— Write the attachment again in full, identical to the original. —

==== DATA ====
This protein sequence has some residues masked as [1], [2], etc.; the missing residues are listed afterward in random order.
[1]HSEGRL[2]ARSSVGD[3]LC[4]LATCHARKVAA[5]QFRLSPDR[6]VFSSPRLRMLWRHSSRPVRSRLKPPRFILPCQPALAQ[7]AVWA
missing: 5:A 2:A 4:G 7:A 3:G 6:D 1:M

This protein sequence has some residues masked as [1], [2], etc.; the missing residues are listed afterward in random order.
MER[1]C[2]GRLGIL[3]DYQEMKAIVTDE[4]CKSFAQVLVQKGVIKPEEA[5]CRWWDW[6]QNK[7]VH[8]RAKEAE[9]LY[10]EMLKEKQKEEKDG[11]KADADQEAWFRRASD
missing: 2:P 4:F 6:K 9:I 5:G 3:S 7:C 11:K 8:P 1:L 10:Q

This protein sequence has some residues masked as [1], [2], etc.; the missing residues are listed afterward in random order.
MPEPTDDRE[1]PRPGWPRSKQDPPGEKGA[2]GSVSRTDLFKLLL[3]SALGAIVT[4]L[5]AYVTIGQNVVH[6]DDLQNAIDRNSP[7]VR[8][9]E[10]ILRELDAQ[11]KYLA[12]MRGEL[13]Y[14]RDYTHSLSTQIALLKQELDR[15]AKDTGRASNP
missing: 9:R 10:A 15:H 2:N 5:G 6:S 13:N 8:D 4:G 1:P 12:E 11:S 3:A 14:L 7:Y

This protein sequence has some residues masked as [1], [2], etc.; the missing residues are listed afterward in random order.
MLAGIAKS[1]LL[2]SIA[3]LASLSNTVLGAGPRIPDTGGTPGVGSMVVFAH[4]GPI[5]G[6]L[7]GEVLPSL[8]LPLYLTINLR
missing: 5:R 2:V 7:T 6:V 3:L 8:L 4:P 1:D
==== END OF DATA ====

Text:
This protein sequence has some residues masked as [1], [2], etc.; the missing residues are listed afterward in random order.
[1]HSEGRL[2]ARSSVGD[3]LC[4]LATCHARKVAA[5]QFRLSPDR[6]VFSSPRLRMLWRHSSRPVRSRLKPPRFILPCQPALAQ[7]AVWA
missing: 5:A 2:A 4:G 7:A 3:G 6:D 1:M

This protein sequence has some residues masked as [1], [2], etc.; the missing residues are listed afterward in random order.
MER[1]C[2]GRLGIL[3]DYQEMKAIVTDE[4]CKSFAQVLVQKGVIKPEEA[5]CRWWDW[6]QNK[7]VH[8]RAKEAE[9]LY[10]EMLKEKQKEEKDG[11]KADADQEAWFRRASD
missing: 2:P 4:F 6:K 9:I 5:G 3:S 7:C 11:K 8:P 1:L 10:Q

This protein sequence has some residues masked as [1], [2], etc.; the missing residues are listed afterward in random order.
MPEPTDDRE[1]PRPGWPRSKQDPPGEKGA[2]GSVSRTDLFKLLL[3]SALGAIVT[4]L[5]AYVTIGQNVVH[6]DDLQNAIDRNSP[7]VR[8][9]E[10]ILRELDAQ[11]KYLA[12]MRGEL[13]Y[14]RDYTHSLSTQIALLKQELDR[15]AKDTGRASNP
missing: 9:R 10:A 15:H 2:N 5:G 6:S 13:N 8:D 4:G 1:P 12:E 11:S 3:A 14:L 7:Y

This protein sequence has some residues masked as [1], [2], etc.; the missing residues are listed afterward in random order.
MLAGIAKS[1]LL[2]SIA[3]LASLSNTVLGAGPRIPDTGGTPGVGSMVVFAH[4]GPI[5]G[6]L[7]GEVLPSL[8]LPLYLTINLR
missing: 5:R 2:V 7:T 6:V 3:L 8:L 4:P 1:D